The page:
With all due respect to GWin06's post, I think the challenges for GW to win it all (and I applaud his optimism) will have much to do with their seeding. I don't believe we will win the national championship, but do think we have a better chance than 80% of the NCAA tournament field, at least.
That being said, I wanted to get some perspective on where we "really" will be seeded. I hate all of these brackets saying we'll be a 3 or a 7, or everything in between, because this is such an odd year. There's such a drop-off after the top 6-8 teams, that my guess is the hottest teams at the time of the draw will have the best seeds.
In other words, win out and we could be a 2 or a 3. But what about a loss? With just one loss on the schedule the rest of the way, what would that do to our seeding?
I found an interesting comparison, to College of Charleston in 1999.
Using today’s record/RPI, our RPI’s our identical, at 33. Our SOS is very similar, 217 vs. 216. although they had a much better out of conference SOS, and a much worse in conference.
Their record at tourney time was 25-2. Ours with one even one loss would likely be a comparable 28-2 at best.
Their best win was at #7 RPI North Carolina, better than our best win, against a Maryland team much better at the time than their current #45.
They lost one game vs. a non-top 100 RPI team, at University of South Carolina, by 11. They also lost to #66 RPI Georgia on the road by 21.
They finished the season on a 23-game winning streak. We’re at 14 and counting.
They played 15 games, all wins vs. teams 201 . We have 10 so far, but still have St. Bona on our schedule (#290).
The only significant difference is our non-RPI computer ratings, and it is significant. Our KenPom rating is 16 as of today, and theirs was 55 after a loss in the NCAA tournament. Our Greenfield rating, as of today, is 6, while their rating was #39 after that tournament loss. We are #7 in the polls...they reached #16 right before tournament selection.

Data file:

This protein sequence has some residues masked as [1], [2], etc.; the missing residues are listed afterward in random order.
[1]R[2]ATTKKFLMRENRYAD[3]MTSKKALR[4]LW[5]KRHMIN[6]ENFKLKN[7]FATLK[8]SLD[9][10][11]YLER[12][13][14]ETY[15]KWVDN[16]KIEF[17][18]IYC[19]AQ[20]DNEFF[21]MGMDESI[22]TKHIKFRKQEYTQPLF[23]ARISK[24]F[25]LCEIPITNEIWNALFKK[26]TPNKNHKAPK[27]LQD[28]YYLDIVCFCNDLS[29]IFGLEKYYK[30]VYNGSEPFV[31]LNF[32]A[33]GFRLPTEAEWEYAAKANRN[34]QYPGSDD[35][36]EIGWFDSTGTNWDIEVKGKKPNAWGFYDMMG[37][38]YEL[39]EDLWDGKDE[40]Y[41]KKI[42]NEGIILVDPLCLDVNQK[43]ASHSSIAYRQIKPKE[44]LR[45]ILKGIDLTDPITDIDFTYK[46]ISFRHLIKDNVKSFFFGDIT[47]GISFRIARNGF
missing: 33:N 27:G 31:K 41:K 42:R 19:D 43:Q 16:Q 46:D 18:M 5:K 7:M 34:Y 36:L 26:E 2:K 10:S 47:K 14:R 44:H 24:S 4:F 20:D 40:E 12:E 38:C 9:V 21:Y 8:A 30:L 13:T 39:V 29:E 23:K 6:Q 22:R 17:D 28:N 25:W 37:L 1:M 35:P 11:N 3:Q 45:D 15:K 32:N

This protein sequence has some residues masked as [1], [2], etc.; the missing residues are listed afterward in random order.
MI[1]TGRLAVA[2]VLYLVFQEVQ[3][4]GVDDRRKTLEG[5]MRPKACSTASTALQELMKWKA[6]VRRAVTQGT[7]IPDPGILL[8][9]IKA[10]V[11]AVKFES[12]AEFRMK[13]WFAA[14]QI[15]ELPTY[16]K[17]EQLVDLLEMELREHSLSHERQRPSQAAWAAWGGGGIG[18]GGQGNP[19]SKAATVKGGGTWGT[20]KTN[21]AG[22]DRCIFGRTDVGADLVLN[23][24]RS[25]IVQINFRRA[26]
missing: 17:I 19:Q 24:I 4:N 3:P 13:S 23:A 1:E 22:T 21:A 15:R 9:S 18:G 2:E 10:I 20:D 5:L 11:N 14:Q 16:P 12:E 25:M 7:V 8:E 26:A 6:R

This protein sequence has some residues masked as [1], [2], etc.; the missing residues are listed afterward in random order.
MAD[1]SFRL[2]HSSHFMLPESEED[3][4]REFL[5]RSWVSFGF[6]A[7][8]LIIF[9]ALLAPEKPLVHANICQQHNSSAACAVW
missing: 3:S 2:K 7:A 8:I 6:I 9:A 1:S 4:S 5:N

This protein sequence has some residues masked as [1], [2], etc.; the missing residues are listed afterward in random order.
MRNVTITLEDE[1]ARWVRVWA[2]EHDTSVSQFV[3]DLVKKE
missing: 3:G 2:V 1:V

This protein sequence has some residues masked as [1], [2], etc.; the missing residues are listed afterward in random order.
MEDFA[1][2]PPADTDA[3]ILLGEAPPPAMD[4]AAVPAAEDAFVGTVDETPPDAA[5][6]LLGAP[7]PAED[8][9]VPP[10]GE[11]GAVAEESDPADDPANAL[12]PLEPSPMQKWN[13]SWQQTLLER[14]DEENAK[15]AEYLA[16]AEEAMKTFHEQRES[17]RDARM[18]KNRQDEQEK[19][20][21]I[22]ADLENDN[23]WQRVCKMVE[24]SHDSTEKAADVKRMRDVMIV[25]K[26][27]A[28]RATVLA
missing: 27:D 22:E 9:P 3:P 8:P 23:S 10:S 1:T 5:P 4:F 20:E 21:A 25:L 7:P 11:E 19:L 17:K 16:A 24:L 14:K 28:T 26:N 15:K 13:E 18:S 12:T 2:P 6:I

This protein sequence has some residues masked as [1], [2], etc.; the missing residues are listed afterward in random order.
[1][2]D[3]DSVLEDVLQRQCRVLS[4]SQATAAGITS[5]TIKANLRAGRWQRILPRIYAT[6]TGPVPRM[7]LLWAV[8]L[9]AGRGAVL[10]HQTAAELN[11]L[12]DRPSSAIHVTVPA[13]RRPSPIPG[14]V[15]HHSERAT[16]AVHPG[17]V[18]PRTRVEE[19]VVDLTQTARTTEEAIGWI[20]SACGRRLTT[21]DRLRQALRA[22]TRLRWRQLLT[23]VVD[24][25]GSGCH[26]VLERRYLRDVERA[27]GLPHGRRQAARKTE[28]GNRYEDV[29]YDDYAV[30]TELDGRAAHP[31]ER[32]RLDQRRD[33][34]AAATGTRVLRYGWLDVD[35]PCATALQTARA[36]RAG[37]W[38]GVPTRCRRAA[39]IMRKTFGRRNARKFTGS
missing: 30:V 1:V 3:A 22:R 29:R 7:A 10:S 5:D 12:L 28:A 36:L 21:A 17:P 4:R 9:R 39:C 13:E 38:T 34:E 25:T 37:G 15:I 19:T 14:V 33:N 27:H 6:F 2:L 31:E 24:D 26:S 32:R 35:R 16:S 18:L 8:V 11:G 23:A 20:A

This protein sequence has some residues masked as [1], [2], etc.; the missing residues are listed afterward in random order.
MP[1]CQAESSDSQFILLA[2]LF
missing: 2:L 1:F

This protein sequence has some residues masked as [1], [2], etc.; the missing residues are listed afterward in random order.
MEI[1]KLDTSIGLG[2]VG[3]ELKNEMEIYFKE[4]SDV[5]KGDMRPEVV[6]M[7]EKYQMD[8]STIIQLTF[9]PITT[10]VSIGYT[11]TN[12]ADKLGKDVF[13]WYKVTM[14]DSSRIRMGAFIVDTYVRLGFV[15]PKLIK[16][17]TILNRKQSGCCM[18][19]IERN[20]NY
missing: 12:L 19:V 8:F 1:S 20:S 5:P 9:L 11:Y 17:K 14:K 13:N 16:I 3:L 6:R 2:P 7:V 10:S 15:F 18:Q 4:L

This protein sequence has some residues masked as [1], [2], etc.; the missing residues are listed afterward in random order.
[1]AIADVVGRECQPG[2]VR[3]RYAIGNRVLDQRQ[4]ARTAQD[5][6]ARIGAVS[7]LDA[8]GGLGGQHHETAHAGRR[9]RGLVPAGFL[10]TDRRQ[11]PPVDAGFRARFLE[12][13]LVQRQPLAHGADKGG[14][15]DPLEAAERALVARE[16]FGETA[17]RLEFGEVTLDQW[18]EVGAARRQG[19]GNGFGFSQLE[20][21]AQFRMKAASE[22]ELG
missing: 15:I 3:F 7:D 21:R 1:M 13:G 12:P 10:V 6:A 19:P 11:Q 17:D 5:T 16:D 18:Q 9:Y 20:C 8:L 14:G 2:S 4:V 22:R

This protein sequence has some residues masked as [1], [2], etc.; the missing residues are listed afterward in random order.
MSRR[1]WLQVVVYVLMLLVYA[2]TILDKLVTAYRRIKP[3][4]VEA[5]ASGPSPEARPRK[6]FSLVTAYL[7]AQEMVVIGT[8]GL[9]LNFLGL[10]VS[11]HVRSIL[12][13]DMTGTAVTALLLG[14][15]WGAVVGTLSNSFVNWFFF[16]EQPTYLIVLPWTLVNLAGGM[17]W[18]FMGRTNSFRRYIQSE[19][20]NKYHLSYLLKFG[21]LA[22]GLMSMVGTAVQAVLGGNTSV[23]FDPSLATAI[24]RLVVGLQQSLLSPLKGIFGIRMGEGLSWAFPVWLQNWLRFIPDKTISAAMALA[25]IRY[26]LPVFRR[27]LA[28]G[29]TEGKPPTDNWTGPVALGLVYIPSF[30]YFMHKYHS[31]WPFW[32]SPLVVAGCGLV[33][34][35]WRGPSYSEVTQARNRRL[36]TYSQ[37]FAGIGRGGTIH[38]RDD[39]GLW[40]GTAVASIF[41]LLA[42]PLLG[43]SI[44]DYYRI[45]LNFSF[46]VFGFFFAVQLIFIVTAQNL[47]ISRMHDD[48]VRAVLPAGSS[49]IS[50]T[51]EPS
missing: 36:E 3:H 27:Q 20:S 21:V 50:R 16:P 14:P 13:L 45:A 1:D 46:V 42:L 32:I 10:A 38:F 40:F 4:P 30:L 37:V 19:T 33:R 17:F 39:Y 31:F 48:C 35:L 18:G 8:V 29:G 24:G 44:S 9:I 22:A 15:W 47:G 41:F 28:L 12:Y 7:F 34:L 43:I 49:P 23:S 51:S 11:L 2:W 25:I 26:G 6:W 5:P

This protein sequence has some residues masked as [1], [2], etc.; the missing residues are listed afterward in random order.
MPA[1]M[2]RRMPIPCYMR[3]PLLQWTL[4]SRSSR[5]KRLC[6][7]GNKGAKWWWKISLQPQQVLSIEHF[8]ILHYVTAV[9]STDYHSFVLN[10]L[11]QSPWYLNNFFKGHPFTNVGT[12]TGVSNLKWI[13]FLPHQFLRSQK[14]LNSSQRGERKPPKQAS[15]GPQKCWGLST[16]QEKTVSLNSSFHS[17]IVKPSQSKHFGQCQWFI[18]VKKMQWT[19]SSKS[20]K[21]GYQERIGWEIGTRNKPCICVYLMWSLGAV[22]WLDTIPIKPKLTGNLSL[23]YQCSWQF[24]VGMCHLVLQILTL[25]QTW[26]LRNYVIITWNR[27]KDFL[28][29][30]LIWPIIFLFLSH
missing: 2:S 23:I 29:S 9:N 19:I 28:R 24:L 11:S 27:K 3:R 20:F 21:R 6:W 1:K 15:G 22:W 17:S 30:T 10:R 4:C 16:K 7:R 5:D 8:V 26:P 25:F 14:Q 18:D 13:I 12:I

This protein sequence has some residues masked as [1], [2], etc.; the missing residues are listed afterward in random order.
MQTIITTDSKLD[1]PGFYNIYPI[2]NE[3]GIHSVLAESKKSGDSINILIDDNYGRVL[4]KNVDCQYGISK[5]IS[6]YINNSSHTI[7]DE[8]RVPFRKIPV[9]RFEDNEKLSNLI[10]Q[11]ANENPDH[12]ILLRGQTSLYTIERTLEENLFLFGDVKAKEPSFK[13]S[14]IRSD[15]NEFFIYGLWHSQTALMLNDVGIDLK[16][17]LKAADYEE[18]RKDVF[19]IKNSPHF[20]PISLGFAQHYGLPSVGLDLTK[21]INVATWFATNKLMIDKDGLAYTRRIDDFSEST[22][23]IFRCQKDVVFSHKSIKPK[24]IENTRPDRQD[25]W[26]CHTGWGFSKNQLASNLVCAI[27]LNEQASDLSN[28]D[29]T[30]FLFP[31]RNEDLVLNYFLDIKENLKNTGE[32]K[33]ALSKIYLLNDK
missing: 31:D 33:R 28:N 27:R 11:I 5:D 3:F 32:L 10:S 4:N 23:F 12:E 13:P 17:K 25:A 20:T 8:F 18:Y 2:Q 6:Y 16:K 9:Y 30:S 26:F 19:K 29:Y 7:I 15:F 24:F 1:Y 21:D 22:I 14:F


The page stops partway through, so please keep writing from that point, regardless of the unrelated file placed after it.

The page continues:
Now, it is my feeling, that GW, regardless of seed, is not going to be “outmatched” by just about anyone in the country. We are much better than our RPI, but we all know that it is used by the tournament committee as a primary tool. I bring this up, because with one loss, we could drop 15 places in those computer polls, which are not even used as significantly as the RPI. They do reflect our margin of victory though, which is also looked at by the committee. It is only because of that margin that we are even in discussions for a 2/3 seed.
Anyway, the significance of winning out is this: with a loss, we are not very different than Charleston, 1999, and yes, they were a #8 seed! If there's one seed you don't want to be...it's an 8 or 9...tough first round match-up and a #1 seed on the first weekend.
Interested in other perspectives, but this is a very intriguing historical comparison. That's all I got...it's my argument about why winning out is imperative if we have realistic aspirations for greatness in the tournament.
Here’s the side by side comparison, for those who made it this far:
CHARLESTON 1999 GW 2006
RPI: 33 33
Record: 25-2 22-1
SOS: .4654 .4740
SOS Rank: 217 216
W-L vs. 1-50: 1-0 3-1
W-L vs. 51-100: 3-1 4-0
W-L vs. 101-200: 6-1 5-0
W-L vs. 201 : 15-0 10-0
Last 10 games: 10-0 10-0
Road/Neut. W-L: 14-2 9-1
Kenpom Rating: 55 16
Greenfield Rating: 39 6